Ex-police chief pleads guilty in bribery case linked to S. Carolina's longest-serving sheriff

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COLUMBIA, South Carolina — A former South Carolina police chief pleaded guilty Thursday as part of a corruption case involving the state's longest-serving sheriff.

Former South Congaree Chief Jason Amodio pleaded guilty in federal court to lying to a grand jury, local media outlets reported. Amodio also agreed to plead guilty to the charge of misconduct in office in state court at a later time.

He will be sentenced on the federal charges in a few months. A deal calls for eight months of house arrest and four years probation.

The sentence is part of a deal with federal investigators made days after the indictment of former Lexington County Sheriff James Metts. He's awaiting sentencing after pleading guilty to a federal bribery conspiracy charge.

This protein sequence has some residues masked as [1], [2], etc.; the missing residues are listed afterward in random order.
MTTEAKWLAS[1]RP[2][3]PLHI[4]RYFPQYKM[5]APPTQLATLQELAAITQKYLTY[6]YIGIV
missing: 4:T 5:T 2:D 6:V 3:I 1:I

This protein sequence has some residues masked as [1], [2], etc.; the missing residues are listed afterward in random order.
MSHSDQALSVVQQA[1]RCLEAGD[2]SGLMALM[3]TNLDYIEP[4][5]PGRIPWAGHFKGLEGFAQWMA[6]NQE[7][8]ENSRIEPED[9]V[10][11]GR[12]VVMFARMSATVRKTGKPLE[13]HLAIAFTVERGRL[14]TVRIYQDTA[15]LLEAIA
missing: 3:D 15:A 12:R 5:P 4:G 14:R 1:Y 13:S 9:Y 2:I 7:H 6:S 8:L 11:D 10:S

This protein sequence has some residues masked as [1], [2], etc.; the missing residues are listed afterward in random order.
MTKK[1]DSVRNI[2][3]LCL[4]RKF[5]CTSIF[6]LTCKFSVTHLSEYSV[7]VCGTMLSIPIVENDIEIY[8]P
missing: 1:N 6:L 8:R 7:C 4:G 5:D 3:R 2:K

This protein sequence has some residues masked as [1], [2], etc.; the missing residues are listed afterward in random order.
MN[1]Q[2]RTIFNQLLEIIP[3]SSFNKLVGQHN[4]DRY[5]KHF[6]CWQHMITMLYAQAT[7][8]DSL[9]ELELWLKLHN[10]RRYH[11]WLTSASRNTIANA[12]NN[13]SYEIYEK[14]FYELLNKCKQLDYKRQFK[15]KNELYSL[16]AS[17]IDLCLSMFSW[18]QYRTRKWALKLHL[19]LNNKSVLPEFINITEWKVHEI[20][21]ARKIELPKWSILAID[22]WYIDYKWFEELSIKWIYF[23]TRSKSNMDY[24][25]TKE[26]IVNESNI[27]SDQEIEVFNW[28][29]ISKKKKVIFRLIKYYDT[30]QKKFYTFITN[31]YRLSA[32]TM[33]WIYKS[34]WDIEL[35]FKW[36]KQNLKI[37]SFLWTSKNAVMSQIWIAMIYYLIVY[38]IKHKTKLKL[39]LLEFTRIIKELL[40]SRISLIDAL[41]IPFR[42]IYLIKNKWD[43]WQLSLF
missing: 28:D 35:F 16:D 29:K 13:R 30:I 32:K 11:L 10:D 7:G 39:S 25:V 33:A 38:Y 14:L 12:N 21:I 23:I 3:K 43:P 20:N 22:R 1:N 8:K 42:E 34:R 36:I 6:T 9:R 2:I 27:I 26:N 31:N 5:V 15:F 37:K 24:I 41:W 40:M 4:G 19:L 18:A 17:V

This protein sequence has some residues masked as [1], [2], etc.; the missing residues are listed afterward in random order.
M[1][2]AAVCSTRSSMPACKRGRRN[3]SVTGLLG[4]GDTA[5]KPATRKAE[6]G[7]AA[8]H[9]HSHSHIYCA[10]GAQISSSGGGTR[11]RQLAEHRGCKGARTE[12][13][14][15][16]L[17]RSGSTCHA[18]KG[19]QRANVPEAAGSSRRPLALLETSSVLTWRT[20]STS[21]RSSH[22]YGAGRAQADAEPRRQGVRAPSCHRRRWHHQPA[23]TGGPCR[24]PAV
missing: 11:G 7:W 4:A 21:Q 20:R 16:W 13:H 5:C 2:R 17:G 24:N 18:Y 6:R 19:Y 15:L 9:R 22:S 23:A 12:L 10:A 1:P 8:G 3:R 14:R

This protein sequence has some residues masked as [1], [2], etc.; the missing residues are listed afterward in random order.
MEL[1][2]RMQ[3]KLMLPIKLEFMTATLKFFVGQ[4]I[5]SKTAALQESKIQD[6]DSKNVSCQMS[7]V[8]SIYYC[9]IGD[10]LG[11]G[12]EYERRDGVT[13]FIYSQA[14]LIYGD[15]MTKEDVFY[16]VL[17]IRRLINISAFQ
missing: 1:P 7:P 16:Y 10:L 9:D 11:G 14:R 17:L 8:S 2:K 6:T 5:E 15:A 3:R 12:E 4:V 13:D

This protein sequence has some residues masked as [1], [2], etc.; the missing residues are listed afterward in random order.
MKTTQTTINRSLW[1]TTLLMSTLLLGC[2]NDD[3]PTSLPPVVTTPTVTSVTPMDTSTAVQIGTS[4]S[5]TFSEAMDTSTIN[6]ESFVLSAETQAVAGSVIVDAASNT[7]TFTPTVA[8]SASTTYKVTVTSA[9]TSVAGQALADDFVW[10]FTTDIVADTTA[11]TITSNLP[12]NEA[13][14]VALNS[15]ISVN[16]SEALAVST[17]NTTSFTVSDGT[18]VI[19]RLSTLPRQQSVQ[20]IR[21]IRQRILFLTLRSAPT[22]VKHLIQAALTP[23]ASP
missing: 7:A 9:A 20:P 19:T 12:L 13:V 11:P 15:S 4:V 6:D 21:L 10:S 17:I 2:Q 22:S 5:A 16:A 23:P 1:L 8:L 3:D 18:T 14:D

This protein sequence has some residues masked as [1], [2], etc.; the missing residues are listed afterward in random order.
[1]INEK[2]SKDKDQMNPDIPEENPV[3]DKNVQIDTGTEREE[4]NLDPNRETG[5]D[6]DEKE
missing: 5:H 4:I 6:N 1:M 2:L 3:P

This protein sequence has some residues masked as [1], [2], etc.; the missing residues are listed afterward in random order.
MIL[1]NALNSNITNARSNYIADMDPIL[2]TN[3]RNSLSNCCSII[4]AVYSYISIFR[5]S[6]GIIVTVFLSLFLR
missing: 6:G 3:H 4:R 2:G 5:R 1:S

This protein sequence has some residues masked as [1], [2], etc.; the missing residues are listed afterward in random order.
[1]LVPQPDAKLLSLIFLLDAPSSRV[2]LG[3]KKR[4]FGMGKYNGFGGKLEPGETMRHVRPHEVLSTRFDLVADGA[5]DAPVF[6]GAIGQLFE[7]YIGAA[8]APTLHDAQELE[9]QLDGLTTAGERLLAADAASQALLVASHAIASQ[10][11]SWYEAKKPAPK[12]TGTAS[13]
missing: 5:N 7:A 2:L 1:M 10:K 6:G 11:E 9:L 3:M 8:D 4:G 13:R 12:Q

Prosecutors say Metts took bribes from a restaurant owner in exchange for releasing some of his employees who had been detained for being in the country illegally.

Prosecutors say Amodio took bribes from the Danny Frazier, the same former Lexington town councilman who was a go-between for Metts and the restaurant owner. Authorities say Amodio lied to a grand jury in 2012 regarding a payment of $9,000 he received, claiming then he got the money as a loan to purchase a truck.

Metts was sheriff for 42 years before his June indictment and formally retired as he planned to plead guilty. He was the eighth sheriff in South Carolina to be charged or investigated while in office since 2010.

Of that number, six have pleaded guilty or been convicted, and another died while under investigation. Only two of those sheriffs have been sentenced to prison.

A ninth sheriff, Berkeley County's Wayne DeWitt, resigned Feb. 4 just before he was indicted on charges of drunken driving, leaving the scene of a crash and failing to stop for police from a crash in December. Troopers said the sheriff was in a county-owned pickup truck when he rear-ended a car and drove off.

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